Place the pan with the ingredients on the stove and over medium-low heat keep on stirring until the mixture is thick like custard. Add the butter towards the end.

When it begins to cool, place in the bits of chocolate and stir gently. Some of it will melt into the budino.  if you would like to taste firm chocolate, wait until the budino is cooler before you add the chocolate.

Pour into a mould  (or bowl) and when the mixture is cool, cover it and place it in the fridge for a few hours or overnight, until completely chilled. If you do not want a skin to form on top, use some baking paper or butter wrapper and cover the surface.

Sometimes I pour the budino into  individual small serving bowls or cups or glasses as I do with a mousse. If you are using a mould, the budino can be turned out onto a plate as I would do with a jelly.

Serve with a dollop of whipped cream.

Although budino was always presented plain in my childhood, berries and baked fruit is always a good accompaniment.

It keeps well for a few days.

Above, budino with poached rhubarb and apples. Below, with baked pear.

 

BIANCOMANGIARE and GELO

In Sicily, they make Biancomangiare (Blancmange).

it is also called Gelo. This too  is thickened on the stove and set like a budino. It is simpler to make and much less rich.

AUTUMN FRUIT and baked quinces

A Tale about QUINCES

GELO DI MELONE (Jellied watermelon)

CARRUBA (Carob) and its uses

 

SALAME – all shapes and sizes

You will find salumerie (small goods  shop) decked with all types of salame  

This is a photo in Tropea, Calabria. See what I mean?

Many Australian-Italian families get together during winter for salami making . Once made, the salami are hung to ferment and age in cool dry spaces and  usually in insulated home garages.

In Australia, salame has become very well-liked. There are stalls of salame at almost every Farmers’ Market, courses for making salame, competitions and fairs. There are an ever- increasing number of various salami made by artisans, butchers and many made at home. And what may surprise some of us, is that just like passata makers, many salumi (smallgoods) makers are now from a non- Italian background.

Salame (and types of mettwurst) are also made in Southern, Eastern and Central Europe and I have eaten excellent salame in Hungary, France, Germany and in Spain.

In a Farmers’ Market in Lancefield a little while ago I bought a salame. Lancefield is a small town in the Victorian Shire of Macedon Ranges (about an hour’s drive from Melbourne).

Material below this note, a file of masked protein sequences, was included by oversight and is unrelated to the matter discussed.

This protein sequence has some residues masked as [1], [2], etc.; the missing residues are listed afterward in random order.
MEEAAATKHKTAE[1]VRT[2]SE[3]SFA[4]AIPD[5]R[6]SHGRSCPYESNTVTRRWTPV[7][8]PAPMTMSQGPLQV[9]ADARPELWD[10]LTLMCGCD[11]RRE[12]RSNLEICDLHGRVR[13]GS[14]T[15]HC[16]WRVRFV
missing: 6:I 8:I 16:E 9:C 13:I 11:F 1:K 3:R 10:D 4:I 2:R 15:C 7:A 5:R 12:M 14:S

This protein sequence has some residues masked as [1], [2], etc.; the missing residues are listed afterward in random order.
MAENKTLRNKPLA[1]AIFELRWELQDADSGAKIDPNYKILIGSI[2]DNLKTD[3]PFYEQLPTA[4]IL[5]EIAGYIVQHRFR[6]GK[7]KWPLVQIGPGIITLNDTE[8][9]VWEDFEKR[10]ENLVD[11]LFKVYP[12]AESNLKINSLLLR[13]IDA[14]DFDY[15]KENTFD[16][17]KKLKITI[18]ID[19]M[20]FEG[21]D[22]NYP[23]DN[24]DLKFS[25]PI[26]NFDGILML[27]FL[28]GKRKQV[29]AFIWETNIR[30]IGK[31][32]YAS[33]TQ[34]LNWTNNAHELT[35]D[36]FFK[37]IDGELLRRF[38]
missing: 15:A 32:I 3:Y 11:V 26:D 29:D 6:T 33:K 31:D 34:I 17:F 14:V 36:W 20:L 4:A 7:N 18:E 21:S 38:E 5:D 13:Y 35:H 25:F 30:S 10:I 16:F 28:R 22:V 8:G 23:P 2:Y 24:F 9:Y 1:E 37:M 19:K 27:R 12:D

What first caught my eye was the display board in front of the stall listing the types of salame for sale.

I burst out laughing and the young assistant behind the stall knew exactly why I laughed and why I bought the salame called Brucia Culo:

Brucia = burn, Culo = bum and you guessed it, it was hot.

She told me her father was the person who was the bespoke butcher of the range of salami on offer and he had named them all. Clever man!

The salame tasted terrific and we  could not wait to eat it so we took it with a loaf of bread, local extra virgin olive oil and some heritage tomatoes to Macedon National Park for a picnic, and practically ate all of the salame there and then.

You may have noticed that in Australia salame is now an essential ingredient on platters that offer salumi on menus.

Salame (and types of mettwurst) are also popular in other countries – Southern, Eastern and Central Europe and I have eaten some excellent salame in Hungary and in Spain.

All Italians love salame and I am not stereotyping when I say this. Each region of Italy has particular DOP favourites and at least 113 different types of salami have been identified.

I have many photos of salami and salumerie ( shops that specialize in smallgoods) taken all over Italy; I never take photos unless I make a purchase (an Italian thing!) so you can imagine how much salame I have eaten all over Italy! The photo above was taken in Trentino-Alto Adige/Südtirol.